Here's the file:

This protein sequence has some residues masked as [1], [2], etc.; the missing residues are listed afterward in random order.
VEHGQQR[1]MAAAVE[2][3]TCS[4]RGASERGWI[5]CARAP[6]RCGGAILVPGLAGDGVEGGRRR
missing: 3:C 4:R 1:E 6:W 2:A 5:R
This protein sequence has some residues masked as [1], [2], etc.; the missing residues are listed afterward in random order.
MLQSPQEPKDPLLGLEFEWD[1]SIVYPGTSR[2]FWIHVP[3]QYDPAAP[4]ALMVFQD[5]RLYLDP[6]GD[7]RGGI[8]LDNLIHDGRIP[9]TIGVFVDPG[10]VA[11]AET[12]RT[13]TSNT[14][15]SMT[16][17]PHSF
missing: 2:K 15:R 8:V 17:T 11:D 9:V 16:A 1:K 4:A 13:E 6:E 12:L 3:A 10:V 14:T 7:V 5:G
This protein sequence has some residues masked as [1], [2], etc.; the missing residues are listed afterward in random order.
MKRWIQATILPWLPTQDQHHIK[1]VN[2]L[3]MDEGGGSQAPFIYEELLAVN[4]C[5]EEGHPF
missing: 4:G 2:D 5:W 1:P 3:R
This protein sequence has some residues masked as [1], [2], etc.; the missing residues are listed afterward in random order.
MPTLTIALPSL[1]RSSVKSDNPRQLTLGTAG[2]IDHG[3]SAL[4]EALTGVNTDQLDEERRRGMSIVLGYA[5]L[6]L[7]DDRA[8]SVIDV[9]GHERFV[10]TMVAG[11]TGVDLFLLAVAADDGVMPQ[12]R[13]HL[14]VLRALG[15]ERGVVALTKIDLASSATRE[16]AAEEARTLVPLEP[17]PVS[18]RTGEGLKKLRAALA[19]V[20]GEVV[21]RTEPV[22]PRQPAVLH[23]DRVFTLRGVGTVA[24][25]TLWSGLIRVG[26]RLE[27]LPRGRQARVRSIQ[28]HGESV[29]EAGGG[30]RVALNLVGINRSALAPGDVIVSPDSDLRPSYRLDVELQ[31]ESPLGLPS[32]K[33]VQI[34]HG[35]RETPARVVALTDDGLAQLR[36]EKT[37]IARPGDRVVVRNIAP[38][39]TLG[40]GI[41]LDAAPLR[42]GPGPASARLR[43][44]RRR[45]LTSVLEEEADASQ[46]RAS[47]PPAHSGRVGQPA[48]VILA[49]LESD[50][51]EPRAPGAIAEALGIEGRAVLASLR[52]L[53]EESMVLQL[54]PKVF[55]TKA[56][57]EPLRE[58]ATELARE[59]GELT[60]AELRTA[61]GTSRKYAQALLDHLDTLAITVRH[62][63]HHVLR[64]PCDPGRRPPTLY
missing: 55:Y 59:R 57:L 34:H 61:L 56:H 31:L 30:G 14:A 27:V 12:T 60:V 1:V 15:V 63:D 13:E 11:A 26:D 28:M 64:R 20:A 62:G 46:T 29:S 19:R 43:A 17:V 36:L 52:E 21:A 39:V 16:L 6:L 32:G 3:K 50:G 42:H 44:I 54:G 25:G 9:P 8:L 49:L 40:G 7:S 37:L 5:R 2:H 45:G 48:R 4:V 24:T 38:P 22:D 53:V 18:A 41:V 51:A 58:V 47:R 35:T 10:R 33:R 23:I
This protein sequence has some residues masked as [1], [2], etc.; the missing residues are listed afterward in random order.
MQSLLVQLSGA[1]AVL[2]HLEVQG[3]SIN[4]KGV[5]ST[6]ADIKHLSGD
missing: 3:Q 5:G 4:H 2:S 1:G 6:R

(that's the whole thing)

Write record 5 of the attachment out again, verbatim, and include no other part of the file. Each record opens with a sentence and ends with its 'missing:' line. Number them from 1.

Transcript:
This protein sequence has some residues masked as [1], [2], etc.; the missing residues are listed afterward in random order.
MQSLLVQLSGA[1]AVL[2]HLEVQG[3]SIN[4]KGV[5]ST[6]ADIKHLSGD
missing: 3:Q 5:G 4:H 2:S 1:G 6:R